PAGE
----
Iowa is believed to have the largest percentage of homes in the U.S. with radon levels above what the EPA calls “acceptable.” Mindy Uhle, with the Iowa Department of Public Health, says at least half of the homes in the state have an elevated radon level.
“Iowa’s designated as a ‘zone one,’ which means that we have a high risk for radon in a lot of homes in the state,” Uhle says. Radon is an odorless, colorless, tasteless gas that causes no immediate health symptoms, but long-term exposures may cause lung cancer. It comes from the breakdown of uranium in soil.
Uhle encourages all homeowners to purchase a radon test kit, which typically costs less than $20. “We would recommend doing that test every couple of years,” Uhle says. “Some people also like to do it after they’ve done major renovations or any kind of work in the home that might affect how air moves through the home.”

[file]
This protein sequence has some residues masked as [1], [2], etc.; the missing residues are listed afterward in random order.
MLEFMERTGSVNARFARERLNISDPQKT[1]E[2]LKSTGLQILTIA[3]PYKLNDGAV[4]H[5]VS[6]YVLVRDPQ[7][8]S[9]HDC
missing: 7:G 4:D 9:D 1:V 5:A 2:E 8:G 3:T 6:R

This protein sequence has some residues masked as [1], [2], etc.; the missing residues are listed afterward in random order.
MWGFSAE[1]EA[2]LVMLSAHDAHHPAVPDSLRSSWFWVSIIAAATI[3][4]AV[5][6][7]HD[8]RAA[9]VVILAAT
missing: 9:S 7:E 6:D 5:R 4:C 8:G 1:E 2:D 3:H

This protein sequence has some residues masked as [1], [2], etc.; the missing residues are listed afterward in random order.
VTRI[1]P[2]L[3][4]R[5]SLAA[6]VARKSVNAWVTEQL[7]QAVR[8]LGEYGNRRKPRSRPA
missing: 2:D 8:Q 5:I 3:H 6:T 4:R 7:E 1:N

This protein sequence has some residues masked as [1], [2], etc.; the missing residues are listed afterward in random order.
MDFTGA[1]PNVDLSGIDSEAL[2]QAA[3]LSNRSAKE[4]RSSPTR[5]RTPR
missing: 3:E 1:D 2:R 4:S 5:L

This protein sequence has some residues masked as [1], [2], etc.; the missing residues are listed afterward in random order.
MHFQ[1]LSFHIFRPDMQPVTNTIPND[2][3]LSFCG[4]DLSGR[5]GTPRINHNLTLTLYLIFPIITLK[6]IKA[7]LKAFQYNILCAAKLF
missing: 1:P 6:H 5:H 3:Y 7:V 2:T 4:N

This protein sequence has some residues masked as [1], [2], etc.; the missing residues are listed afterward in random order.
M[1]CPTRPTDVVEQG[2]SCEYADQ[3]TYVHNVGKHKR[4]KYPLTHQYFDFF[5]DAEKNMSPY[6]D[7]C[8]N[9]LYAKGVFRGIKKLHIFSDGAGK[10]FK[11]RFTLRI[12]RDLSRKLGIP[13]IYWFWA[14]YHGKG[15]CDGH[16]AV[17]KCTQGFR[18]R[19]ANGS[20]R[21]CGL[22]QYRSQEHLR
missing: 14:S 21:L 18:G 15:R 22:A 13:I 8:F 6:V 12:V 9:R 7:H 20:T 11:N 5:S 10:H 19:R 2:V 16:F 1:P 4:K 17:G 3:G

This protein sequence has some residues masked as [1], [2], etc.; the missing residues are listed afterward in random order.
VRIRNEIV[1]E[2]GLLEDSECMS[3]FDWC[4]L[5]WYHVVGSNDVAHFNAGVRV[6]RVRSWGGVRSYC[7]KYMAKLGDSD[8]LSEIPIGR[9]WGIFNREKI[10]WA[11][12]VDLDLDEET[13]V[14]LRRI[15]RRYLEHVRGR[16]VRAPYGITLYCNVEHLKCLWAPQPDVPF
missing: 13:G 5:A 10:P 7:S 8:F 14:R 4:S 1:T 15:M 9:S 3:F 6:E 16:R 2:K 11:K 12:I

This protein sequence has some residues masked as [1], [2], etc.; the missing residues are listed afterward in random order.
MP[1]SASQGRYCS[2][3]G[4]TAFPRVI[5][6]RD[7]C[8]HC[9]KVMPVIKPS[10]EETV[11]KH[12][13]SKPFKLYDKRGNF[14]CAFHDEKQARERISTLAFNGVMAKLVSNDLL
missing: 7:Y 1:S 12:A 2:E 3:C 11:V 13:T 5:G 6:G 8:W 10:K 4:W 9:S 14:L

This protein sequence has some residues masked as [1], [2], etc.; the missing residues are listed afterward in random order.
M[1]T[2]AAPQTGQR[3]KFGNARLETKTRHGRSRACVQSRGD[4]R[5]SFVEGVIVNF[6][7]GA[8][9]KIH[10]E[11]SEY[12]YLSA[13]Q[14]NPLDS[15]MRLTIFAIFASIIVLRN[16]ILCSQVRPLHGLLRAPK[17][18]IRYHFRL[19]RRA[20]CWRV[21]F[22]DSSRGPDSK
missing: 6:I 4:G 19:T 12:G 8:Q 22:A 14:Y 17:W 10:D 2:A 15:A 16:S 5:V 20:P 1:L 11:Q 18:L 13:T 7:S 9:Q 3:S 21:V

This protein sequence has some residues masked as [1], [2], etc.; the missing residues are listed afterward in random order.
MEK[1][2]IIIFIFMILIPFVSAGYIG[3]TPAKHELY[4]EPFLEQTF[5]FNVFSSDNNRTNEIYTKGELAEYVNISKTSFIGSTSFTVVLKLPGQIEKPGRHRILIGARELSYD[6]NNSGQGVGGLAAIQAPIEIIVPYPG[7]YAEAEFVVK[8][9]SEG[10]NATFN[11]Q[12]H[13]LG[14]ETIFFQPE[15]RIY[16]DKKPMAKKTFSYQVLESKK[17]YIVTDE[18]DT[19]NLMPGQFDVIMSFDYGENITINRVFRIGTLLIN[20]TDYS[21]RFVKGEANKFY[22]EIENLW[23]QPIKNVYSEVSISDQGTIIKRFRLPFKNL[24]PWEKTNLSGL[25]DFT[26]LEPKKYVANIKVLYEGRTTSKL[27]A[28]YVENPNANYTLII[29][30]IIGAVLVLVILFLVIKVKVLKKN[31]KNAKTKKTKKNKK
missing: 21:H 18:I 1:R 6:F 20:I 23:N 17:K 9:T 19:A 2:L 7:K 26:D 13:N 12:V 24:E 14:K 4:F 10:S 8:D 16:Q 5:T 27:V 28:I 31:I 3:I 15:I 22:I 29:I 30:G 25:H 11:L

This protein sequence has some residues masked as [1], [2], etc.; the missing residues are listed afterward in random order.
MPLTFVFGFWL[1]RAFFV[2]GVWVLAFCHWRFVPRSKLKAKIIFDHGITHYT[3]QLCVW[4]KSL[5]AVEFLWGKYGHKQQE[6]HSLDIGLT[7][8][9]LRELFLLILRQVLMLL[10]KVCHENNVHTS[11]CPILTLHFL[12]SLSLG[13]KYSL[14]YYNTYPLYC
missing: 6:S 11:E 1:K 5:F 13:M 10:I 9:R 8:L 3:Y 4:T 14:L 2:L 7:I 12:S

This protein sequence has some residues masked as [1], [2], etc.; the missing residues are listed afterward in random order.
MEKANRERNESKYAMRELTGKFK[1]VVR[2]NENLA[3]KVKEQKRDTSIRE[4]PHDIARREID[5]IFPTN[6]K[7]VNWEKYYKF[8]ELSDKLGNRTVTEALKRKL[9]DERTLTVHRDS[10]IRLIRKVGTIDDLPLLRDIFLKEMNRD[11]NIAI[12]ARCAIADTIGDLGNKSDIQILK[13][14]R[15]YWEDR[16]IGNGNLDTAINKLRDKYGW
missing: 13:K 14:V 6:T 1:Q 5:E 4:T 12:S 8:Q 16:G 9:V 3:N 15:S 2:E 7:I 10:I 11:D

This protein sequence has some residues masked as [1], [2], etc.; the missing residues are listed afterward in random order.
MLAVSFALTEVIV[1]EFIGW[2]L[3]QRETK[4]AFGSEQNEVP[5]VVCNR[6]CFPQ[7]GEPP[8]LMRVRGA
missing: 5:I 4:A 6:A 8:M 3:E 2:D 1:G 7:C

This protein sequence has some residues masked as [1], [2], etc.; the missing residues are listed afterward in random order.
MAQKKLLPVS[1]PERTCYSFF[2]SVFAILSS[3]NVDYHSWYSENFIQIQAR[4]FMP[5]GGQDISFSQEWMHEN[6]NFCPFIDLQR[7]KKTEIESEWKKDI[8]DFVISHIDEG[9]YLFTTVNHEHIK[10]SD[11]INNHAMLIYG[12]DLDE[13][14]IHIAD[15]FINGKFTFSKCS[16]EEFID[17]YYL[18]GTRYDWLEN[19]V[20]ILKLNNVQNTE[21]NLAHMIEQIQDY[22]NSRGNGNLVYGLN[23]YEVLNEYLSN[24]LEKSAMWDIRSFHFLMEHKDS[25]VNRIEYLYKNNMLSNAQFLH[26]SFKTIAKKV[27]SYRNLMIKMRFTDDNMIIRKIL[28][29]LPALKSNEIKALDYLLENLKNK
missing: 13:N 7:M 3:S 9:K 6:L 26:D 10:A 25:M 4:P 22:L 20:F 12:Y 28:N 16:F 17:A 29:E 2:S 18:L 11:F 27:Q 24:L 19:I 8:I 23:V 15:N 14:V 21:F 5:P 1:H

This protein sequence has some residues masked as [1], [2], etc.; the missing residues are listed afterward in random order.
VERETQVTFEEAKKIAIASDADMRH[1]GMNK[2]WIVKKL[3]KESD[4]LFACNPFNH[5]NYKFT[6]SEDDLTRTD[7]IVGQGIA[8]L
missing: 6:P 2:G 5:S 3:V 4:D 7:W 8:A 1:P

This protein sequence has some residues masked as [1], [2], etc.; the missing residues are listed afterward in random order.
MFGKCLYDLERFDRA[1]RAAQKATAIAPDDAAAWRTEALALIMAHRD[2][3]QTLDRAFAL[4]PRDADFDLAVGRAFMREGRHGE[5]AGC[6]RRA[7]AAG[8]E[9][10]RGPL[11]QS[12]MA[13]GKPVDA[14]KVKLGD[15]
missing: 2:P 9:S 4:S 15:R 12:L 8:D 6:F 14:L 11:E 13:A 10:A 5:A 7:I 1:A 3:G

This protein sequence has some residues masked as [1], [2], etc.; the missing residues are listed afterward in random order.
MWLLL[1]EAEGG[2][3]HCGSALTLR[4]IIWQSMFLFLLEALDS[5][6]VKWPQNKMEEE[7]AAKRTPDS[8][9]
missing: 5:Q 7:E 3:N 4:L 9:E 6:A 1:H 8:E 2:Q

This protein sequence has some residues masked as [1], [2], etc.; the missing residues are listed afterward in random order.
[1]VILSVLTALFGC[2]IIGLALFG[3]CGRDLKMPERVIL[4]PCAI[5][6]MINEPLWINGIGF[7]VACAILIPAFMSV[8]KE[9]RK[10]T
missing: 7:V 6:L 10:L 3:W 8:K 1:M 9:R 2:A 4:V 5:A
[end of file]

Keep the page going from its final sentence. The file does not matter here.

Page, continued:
Radon gas typically seeps into a house under the home — through cracks in the foundation, floor or walls, and openings around floor drains, pipes and sump pumps.
Uhle suggests having a second test done if a first test shows high levels of radon in your home. Repairs to fix the problem are expensive. “It’s basically a vent pipe and fan system within the home to move the air around,” Uhle says. “It draws from underneath the foundation and then it vents it to outside of the building. That can cost anywhere from $800 up to $2,500, it really just depends how the air is moving under your home and where they’re able to pull from.”
Governor Branstad signed a proclamation last week formally declaring January as “Radon Action Month” in Iowa.